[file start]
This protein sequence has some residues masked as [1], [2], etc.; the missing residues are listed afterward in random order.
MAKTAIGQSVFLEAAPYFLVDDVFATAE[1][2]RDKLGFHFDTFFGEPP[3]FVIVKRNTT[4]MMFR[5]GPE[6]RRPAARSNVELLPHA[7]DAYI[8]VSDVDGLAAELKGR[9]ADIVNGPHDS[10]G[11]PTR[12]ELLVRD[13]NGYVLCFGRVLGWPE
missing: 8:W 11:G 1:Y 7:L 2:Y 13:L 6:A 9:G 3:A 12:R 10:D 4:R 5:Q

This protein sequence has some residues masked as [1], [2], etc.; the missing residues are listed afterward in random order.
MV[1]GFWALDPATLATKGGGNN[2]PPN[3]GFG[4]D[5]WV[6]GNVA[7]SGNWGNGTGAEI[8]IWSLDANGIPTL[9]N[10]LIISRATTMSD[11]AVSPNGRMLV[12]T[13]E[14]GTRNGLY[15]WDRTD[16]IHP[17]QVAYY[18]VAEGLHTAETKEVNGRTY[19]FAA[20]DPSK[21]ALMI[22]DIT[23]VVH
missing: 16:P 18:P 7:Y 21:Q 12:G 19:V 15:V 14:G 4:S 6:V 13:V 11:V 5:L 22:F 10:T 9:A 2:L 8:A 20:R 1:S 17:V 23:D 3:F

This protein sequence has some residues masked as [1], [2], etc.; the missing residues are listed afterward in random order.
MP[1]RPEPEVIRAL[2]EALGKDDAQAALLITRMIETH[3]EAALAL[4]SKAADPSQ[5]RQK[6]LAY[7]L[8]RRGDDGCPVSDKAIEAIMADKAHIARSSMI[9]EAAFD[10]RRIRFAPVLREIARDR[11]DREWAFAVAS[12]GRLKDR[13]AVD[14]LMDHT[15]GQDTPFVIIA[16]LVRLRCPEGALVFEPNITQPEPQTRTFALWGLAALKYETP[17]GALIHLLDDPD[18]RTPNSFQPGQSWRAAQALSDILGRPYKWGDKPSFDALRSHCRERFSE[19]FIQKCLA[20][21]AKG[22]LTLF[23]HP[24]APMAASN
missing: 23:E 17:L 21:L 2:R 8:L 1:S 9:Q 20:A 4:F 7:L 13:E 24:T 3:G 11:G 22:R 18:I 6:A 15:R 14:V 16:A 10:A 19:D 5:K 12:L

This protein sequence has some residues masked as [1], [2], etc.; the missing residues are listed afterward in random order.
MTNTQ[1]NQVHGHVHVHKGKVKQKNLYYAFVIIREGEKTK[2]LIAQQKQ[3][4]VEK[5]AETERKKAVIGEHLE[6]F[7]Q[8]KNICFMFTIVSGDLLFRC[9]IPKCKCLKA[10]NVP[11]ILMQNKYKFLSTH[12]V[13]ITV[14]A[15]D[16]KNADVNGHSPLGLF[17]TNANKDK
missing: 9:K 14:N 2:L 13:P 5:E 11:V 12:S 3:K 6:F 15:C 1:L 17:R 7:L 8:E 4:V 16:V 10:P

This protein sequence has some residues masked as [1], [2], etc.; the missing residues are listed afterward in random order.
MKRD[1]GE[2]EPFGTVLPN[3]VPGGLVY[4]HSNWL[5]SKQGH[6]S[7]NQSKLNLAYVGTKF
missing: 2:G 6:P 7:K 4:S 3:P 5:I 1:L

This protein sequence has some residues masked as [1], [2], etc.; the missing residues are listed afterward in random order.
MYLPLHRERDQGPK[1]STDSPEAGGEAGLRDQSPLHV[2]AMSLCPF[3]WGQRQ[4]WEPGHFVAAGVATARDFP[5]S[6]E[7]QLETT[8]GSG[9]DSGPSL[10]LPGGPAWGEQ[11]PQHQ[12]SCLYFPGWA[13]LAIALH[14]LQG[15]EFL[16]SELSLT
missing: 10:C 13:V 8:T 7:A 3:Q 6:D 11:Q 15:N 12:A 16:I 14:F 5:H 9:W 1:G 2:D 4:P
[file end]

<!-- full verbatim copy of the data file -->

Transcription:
This protein sequence has some residues masked as [1], [2], etc.; the missing residues are listed afterward in random order.
MAKTAIGQSVFLEAAPYFLVDDVFATAE[1][2]RDKLGFHFDTFFGEPP[3]FVIVKRNTT[4]MMFR[5]GPE[6]RRPAARSNVELLPHA[7]DAYI[8]VSDVDGLAAELKGR[9]ADIVNGPHDS[10]G[11]PTR[12]ELLVRD[13]NGYVLCFGRVLGWPE
missing: 8:W 11:G 1:Y 7:L 2:Y 13:L 6:A 9:G 3:A 12:R 10:D 4:R 5:Q

This protein sequence has some residues masked as [1], [2], etc.; the missing residues are listed afterward in random order.
MV[1]GFWALDPATLATKGGGNN[2]PPN[3]GFG[4]D[5]WV[6]GNVA[7]SGNWGNGTGAEI[8]IWSLDANGIPTL[9]N[10]LIISRATTMSD[11]AVSPNGRMLV[12]T[13]E[14]GTRNGLY[15]WDRTD[16]IHP[17]QVAYY[18]VAEGLHTAETKEVNGRTY[19]FAA[20]DPSK[21]ALMI[22]DIT[23]VVH
missing: 16:P 18:P 7:Y 21:Q 12:G 19:V 15:V 14:G 4:S 6:V 13:V 11:V 5:L 22:F 10:T 9:A 2:L 8:A 20:R 1:S 17:V 23:D 3:F

This protein sequence has some residues masked as [1], [2], etc.; the missing residues are listed afterward in random order.
MP[1]RPEPEVIRAL[2]EALGKDDAQAALLITRMIETH[3]EAALAL[4]SKAADPSQ[5]RQK[6]LAY[7]L[8]RRGDDGCPVSDKAIEAIMADKAHIARSSMI[9]EAAFD[10]RRIRFAPVLREIARDR[11]DREWAFAVAS[12]GRLKDR[13]AVD[14]LMDHT[15]GQDTPFVIIA[16]LVRLRCPEGALVFEPNITQPEPQTRTFALWGLAALKYETP[17]GALIHLLDDPD[18]RTPNSFQPGQSWRAAQALSDILGRPYKWGDKPSFDALRSHCRERFSE[19]FIQKCLA[20][21]AKG[22]LTLF[23]HP[24]APMAASN
missing: 23:E 17:L 21:L 2:R 8:L 1:S 9:Q 20:A 4:F 7:L 13:E 24:T 3:G 11:G 22:R 18:I 6:A 15:R 14:V 16:A 10:A 19:D 5:K 12:L

This protein sequence has some residues masked as [1], [2], etc.; the missing residues are listed afterward in random order.
MTNTQ[1]NQVHGHVHVHKGKVKQKNLYYAFVIIREGEKTK[2]LIAQQKQ[3][4]VEK[5]AETERKKAVIGEHLE[6]F[7]Q[8]KNICFMFTIVSGDLLFRC[9]IPKCKCLKA[10]NVP[11]ILMQNKYKFLSTH[12]V[13]ITV[14]A[15]D[16]KNADVNGHSPLGLF[17]TNANKDK
missing: 9:K 14:N 2:L 13:P 5:E 11:V 12:S 3:K 6:F 15:C 1:L 17:R 7:L 8:E 4:V 16:V 10:P

This protein sequence has some residues masked as [1], [2], etc.; the missing residues are listed afterward in random order.
MKRD[1]GE[2]EPFGTVLPN[3]VPGGLVY[4]HSNWL[5]SKQGH[6]S[7]NQSKLNLAYVGTKF
missing: 2:G 6:P 7:K 4:S 3:P 5:I 1:L

This protein sequence has some residues masked as [1], [2], etc.; the missing residues are listed afterward in random order.
MYLPLHRERDQGPK[1]STDSPEAGGEAGLRDQSPLHV[2]AMSLCPF[3]WGQRQ[4]WEPGHFVAAGVATARDFP[5]S[6]E[7]QLETT[8]GSG[9]DSGPSL[10]LPGGPAWGEQ[11]PQHQ[12]SCLYFPGWA[13]LAIALH[14]LQG[15]EFL[16]SELSLT
missing: 10:C 13:V 8:T 7:A 3:Q 6:D 11:Q 15:N 12:A 16:I 14:F 5:H 9:W 1:G 2:D 4:P